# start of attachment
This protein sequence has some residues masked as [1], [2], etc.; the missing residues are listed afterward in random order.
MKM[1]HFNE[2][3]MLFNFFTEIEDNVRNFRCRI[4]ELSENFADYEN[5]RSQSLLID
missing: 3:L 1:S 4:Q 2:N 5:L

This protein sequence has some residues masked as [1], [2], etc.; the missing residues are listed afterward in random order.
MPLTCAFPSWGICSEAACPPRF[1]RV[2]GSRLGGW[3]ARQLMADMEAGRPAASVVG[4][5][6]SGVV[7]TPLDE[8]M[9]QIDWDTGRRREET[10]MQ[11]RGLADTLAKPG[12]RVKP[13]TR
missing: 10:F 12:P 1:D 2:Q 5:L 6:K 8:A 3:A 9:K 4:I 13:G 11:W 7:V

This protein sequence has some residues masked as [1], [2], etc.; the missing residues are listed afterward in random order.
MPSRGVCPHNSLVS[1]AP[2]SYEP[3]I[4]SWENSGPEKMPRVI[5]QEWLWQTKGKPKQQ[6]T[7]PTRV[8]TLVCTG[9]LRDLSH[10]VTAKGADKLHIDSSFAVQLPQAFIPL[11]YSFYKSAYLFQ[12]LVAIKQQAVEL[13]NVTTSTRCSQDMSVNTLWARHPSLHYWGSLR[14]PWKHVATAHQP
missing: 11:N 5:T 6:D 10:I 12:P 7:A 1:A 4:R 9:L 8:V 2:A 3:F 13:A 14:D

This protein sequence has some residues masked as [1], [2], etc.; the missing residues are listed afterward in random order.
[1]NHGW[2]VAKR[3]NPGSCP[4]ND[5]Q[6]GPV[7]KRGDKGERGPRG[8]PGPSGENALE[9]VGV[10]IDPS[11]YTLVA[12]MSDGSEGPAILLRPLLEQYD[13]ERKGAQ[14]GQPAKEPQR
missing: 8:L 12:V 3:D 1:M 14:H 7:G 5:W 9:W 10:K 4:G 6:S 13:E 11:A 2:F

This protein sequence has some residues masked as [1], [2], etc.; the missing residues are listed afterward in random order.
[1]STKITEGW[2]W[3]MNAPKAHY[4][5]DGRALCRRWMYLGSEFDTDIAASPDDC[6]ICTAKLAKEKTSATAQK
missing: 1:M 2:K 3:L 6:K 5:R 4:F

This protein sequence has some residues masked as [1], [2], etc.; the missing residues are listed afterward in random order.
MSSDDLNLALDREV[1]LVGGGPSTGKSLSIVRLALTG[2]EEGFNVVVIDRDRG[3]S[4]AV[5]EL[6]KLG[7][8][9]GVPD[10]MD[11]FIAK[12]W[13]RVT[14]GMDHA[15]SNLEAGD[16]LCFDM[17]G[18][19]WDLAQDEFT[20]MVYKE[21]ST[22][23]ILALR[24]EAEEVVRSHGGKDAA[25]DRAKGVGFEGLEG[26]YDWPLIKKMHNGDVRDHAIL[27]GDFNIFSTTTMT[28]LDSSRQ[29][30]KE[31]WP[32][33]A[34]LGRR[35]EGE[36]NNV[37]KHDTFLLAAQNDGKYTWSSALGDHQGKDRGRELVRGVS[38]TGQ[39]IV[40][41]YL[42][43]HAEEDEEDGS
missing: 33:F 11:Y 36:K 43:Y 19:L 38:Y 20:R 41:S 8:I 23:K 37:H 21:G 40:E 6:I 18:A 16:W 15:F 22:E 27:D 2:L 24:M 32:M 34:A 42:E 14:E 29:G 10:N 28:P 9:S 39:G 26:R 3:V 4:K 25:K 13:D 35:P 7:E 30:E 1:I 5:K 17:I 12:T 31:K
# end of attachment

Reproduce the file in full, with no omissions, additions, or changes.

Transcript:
This protein sequence has some residues masked as [1], [2], etc.; the missing residues are listed afterward in random order.
MKM[1]HFNE[2][3]MLFNFFTEIEDNVRNFRCRI[4]ELSENFADYEN[5]RSQSLLID
missing: 3:L 1:S 4:Q 2:N 5:L

This protein sequence has some residues masked as [1], [2], etc.; the missing residues are listed afterward in random order.
MPLTCAFPSWGICSEAACPPRF[1]RV[2]GSRLGGW[3]ARQLMADMEAGRPAASVVG[4][5][6]SGVV[7]TPLDE[8]M[9]QIDWDTGRRREET[10]MQ[11]RGLADTLAKPG[12]RVKP[13]TR
missing: 10:F 12:P 1:D 2:Q 5:L 6:K 8:A 3:A 9:K 4:I 13:G 11:W 7:V

This protein sequence has some residues masked as [1], [2], etc.; the missing residues are listed afterward in random order.
MPSRGVCPHNSLVS[1]AP[2]SYEP[3]I[4]SWENSGPEKMPRVI[5]QEWLWQTKGKPKQQ[6]T[7]PTRV[8]TLVCTG[9]LRDLSH[10]VTAKGADKLHIDSSFAVQLPQAFIPL[11]YSFYKSAYLFQ[12]LVAIKQQAVEL[13]NVTTSTRCSQDMSVNTLWARHPSLHYWGSLR[14]PWKHVATAHQP
missing: 11:N 5:T 6:D 10:I 12:P 7:A 1:A 4:R 9:L 8:V 2:A 3:F 13:A 14:D

This protein sequence has some residues masked as [1], [2], etc.; the missing residues are listed afterward in random order.
[1]NHGW[2]VAKR[3]NPGSCP[4]ND[5]Q[6]GPV[7]KRGDKGERGPRG[8]PGPSGENALE[9]VGV[10]IDPS[11]YTLVA[12]MSDGSEGPAILLRPLLEQYD[13]ERKGAQ[14]GQPAKEPQR
missing: 8:L 12:V 3:D 1:M 14:H 7:G 5:W 9:W 10:K 4:G 6:S 13:E 11:A 2:F

This protein sequence has some residues masked as [1], [2], etc.; the missing residues are listed afterward in random order.
[1]STKITEGW[2]W[3]MNAPKAHY[4][5]DGRALCRRWMYLGSEFDTDIAASPDDC[6]ICTAKLAKEKTSATAQK
missing: 1:M 2:K 3:L 6:K 5:R 4:F

This protein sequence has some residues masked as [1], [2], etc.; the missing residues are listed afterward in random order.
MSSDDLNLALDREV[1]LVGGGPSTGKSLSIVRLALTG[2]EEGFNVVVIDRDRG[3]S[4]AV[5]EL[6]KLG[7][8][9]GVPD[10]MD[11]FIAK[12]W[13]RVT[14]GMDHA[15]SNLEAGD[16]LCFDM[17]G[18][19]WDLAQDEFT[20]MVYKE[21]ST[22][23]ILALR[24]EAEEVVRSHGGKDAA[25]DRAKGVGFEGLEG[26]YDWPLIKKMHNGDVRDHAIL[27]GDFNIFSTTTMT[28]LDSSRQ[29][30]KE[31]WP[32][33]A[34]LGRR[35]EGE[36]NNV[37]KHDTFLLAAQNDGKYTWSSALGDHQGKDRGRELVRGVS[38]TGQ[39]IV[40][41]YL[42][43]HAEEDEEDGS
missing: 33:F 11:Y 36:K 43:Y 19:L 38:Y 20:R 41:S 8:I 23:K 37:H 21:G 40:E 6:I 18:A 16:W 15:F 22:E 27:D 2:L 24:M 32:M 34:A 42:E 14:E 29:G 10:N 28:P 9:S 39:G 26:R 3:V 4:K 25:K 13:D 35:P 7:E 30:E 1:I 5:K 17:I 12:T 31:K